Text Messaging on Driver Performance

The Transport Research Laboratory has measured the effect of text messaging on driver performance on a young driver (teen or teenager) aged 17-25 [3] . Seventeen participants (8 male, 9 female) were used. The participants used a driving simulator in which the participant was required to follow a lead vehicle at a safe distance. In one drive, participants were required to complete text messaging tasks following verbal instructions (read a message; compose and send a text message to a contact; ignore an incoming message), and in another, they performed the same simulation without any distractions.

Driver performance was measured through reaction times, car following ability, lane control, and driver speed. Writing text messages created a significantly greater impairment than reading text messages. The slowest average reaction time for drivers who were texting increased from 1.2 to 1.6 seconds. In addition, drivers tended to reduce their speed while texting, suggesting an awareness that the drivers were impaired while texting. The impairment caused by texting was also more significant in female drivers rather than male drivers. Reading text messages was less detrimental, but was detrimental, nevertheless. Ignored text messages appeared to have a negligible effect on performance.

These findings were compared to prior studies measuring the influence of cannabis and alcohol on driving [4] . Reaction time impairment caused by texting while driving was apparently greater than that caused by alcohol consumption to the legal limit for driving (drunk driving) but less detrimental than using a mobile phone for handheld conversations. Drivers who texted (distracted driving) also drove at lower speeds, but not as slowly as those under the influence of cannabis.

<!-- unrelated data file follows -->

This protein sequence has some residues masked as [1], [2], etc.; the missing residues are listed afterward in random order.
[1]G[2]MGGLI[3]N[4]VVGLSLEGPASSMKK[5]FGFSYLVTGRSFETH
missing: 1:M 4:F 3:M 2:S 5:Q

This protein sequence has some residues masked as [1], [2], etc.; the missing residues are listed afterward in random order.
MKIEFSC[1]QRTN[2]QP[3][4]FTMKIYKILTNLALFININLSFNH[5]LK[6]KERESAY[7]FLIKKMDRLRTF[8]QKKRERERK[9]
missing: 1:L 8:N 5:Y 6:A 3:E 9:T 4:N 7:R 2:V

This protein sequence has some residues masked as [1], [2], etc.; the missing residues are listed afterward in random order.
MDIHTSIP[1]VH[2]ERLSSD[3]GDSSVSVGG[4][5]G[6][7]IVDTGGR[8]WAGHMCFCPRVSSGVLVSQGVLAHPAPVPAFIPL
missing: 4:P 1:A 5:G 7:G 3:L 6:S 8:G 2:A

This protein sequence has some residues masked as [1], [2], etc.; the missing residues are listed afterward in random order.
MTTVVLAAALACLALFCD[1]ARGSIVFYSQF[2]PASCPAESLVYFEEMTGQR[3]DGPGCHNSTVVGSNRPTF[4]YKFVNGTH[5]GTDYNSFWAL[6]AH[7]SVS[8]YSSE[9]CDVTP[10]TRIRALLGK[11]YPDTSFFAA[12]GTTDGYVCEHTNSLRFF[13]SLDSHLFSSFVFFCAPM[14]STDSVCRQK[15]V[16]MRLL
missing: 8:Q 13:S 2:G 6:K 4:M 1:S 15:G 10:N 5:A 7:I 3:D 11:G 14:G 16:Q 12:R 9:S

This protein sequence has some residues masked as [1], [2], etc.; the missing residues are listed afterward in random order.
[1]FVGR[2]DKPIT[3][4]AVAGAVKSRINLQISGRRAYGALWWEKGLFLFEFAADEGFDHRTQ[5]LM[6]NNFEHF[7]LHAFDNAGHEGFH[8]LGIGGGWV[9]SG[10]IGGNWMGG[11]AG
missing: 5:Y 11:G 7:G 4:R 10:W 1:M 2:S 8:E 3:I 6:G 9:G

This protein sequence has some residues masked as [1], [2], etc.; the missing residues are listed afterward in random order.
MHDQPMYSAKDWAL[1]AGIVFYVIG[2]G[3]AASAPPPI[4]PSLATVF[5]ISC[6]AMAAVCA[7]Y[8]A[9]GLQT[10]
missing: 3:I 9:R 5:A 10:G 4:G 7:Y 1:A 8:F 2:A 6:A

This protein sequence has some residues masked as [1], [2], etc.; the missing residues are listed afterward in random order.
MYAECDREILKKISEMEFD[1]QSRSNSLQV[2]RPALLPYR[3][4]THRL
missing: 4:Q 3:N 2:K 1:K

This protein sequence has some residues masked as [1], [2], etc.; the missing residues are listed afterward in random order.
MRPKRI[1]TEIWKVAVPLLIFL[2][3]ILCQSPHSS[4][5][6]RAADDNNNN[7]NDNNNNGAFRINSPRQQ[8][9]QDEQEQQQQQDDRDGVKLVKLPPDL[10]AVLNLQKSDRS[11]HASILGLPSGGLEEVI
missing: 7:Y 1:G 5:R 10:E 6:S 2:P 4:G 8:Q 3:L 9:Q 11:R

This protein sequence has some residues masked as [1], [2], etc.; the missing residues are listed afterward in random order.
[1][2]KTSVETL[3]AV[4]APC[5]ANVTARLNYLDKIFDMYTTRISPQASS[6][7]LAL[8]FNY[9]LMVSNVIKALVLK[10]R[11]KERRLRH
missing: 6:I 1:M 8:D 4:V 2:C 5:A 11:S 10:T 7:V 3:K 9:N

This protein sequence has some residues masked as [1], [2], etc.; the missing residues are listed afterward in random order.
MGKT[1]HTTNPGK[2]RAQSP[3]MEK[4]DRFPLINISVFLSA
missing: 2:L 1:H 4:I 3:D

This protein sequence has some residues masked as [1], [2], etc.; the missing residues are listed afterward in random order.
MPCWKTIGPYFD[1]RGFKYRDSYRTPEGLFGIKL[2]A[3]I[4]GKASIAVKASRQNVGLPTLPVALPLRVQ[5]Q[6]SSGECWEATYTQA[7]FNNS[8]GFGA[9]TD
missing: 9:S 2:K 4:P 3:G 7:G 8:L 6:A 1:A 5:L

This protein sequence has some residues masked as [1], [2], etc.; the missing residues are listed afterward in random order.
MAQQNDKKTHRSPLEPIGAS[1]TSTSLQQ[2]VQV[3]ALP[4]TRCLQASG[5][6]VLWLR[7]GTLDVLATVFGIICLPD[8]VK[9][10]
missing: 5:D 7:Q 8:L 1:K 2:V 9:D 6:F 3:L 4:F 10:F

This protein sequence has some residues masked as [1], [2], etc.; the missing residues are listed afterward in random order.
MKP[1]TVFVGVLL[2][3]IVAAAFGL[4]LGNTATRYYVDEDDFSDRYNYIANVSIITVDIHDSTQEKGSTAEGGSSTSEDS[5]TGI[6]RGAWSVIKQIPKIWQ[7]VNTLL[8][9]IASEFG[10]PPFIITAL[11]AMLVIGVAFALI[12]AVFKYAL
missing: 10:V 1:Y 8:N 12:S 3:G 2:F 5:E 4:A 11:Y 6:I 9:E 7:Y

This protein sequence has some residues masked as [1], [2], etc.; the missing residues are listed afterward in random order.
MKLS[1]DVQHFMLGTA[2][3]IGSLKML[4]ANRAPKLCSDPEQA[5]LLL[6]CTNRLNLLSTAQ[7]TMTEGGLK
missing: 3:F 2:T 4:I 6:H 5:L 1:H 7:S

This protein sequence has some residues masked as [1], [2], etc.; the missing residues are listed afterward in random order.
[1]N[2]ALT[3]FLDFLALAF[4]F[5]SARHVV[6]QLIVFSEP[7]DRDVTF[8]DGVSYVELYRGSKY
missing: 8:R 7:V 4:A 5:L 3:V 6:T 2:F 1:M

Texting Kills

Although the research is clear, distracted driving continues to be a pervasive problem and texting kills approximately 9 people and injures over 1,000 more each day. Distracted driving laws and law enforcement are not enough to stop a distracted driving accident. If you or a loved one have been in a car accident or have been injured by a distracted driver, it is important to consult with an attorney as soon as possible. Motor vehicle accidents are complicated matters, and you need an experienced personal injury law firm to fight for your rights. For a free consultation, call Accident Law Group today at (602) 262-4254.


[1] Sheila G. Klauer; Feng Guo; Bruce G. Simons-Morton; Marie Claude Ouimet, Suzanne E. Lee, Thomas A. Dingus, Distracted Driving and Risk of Road Crashes among Novice and Experienced Drivers,

[2] David L. Strayer, Frank A. Drews, Dennis J. Crouch, A Comparison of the Cell Phone Driver and the Drunk Driver, University of Utah, Salt Lake City, Utah. (2006).


[4]  See, e.g., B.F. Sexton, R.j. Tunbridge, and A Board (TRL Limited), P.G. Jackson, K. Wright, M.M. Stark, K. Englehart, The influence of cannabis and alcohol on driving